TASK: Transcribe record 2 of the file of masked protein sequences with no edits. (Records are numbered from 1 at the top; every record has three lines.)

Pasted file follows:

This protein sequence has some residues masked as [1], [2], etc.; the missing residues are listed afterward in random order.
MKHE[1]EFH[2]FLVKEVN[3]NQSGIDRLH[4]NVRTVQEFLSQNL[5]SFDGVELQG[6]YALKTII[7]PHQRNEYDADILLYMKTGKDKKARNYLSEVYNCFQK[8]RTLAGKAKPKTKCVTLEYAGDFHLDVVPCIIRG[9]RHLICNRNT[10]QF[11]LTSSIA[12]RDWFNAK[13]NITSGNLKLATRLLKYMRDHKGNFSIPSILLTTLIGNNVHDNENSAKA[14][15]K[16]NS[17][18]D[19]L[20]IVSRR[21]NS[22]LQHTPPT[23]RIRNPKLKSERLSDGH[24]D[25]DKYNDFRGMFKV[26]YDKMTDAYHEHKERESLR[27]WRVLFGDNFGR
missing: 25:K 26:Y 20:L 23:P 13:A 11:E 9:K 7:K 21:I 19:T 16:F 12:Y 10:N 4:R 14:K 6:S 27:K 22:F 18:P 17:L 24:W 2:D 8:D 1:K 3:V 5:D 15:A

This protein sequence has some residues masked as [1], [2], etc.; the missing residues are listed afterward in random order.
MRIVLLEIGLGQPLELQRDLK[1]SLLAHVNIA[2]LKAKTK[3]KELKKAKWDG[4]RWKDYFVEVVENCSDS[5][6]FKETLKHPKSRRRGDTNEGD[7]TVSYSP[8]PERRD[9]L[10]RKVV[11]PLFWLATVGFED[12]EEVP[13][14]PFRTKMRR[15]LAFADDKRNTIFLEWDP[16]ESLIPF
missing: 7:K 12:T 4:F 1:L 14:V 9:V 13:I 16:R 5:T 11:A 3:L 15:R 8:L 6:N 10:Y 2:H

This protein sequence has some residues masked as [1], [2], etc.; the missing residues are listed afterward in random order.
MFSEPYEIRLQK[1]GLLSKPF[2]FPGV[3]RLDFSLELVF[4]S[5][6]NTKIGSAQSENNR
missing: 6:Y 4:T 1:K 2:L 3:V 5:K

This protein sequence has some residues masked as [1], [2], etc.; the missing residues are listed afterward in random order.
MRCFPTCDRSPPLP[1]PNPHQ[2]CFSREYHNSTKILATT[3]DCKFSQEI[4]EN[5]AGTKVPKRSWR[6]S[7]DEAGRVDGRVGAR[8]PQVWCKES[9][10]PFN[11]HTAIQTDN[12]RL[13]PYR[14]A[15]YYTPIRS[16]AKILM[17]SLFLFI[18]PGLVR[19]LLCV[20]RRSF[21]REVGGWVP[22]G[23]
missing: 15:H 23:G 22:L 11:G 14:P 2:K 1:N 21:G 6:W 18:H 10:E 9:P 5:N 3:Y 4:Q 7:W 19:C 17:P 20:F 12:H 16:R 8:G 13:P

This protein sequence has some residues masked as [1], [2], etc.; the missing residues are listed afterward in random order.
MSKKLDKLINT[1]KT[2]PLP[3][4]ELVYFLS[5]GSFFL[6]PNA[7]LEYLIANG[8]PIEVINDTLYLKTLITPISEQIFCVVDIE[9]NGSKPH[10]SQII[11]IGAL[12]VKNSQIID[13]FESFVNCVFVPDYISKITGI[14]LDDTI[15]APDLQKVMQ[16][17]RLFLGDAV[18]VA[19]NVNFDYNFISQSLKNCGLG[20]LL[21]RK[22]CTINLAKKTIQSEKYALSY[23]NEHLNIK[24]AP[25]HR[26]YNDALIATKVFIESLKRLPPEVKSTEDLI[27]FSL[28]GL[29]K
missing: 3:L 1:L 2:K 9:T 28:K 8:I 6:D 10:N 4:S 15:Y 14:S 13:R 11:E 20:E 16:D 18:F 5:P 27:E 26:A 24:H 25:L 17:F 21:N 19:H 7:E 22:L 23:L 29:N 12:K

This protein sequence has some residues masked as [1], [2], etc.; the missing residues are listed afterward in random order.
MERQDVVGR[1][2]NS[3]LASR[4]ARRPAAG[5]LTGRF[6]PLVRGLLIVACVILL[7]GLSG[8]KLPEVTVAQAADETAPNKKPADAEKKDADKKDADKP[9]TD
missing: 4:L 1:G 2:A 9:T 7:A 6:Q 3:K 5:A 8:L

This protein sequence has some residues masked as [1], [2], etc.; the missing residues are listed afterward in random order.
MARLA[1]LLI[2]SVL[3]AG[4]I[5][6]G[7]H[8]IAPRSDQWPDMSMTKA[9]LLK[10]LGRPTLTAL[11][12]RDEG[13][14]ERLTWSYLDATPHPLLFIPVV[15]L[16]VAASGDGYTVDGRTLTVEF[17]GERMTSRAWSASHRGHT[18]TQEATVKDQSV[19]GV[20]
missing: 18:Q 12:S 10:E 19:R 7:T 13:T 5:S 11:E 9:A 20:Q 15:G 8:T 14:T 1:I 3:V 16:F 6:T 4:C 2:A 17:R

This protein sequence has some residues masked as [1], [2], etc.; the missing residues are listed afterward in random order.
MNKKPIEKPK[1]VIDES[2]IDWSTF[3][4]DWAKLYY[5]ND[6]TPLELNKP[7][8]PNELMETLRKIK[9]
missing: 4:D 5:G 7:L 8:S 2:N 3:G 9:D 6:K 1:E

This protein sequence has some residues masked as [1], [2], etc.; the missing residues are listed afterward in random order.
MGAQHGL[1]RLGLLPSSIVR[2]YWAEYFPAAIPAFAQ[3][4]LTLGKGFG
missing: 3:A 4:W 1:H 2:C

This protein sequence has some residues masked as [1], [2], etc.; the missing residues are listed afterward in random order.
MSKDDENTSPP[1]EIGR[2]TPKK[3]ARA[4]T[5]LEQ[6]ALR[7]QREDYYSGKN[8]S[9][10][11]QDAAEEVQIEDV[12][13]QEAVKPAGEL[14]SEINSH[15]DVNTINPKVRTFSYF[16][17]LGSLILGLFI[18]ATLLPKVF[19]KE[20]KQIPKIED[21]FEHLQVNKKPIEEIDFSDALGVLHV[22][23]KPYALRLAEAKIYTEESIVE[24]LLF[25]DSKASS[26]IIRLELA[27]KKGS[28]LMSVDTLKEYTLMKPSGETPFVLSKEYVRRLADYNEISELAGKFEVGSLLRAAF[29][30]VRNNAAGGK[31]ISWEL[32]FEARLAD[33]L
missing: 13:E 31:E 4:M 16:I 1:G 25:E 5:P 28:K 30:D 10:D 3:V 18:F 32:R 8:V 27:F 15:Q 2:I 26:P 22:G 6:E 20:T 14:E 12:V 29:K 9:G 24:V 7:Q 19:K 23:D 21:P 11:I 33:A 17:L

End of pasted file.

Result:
This protein sequence has some residues masked as [1], [2], etc.; the missing residues are listed afterward in random order.
MRIVLLEIGLGQPLELQRDLK[1]SLLAHVNIA[2]LKAKTK[3]KELKKAKWDG[4]RWKDYFVEVVENCSDS[5][6]FKETLKHPKSRRRGDTNEGD[7]TVSYSP[8]PERRD[9]L[10]RKVV[11]PLFWLATVGFED[12]EEVP[13][14]PFRTKMRR[15]LAFADDKRNTIFLEWDP[16]ESLIPF
missing: 7:K 12:T 4:F 1:L 14:V 9:V 13:I 16:R 5:T 11:A 3:L 15:R 8:L 6:N 10:Y 2:H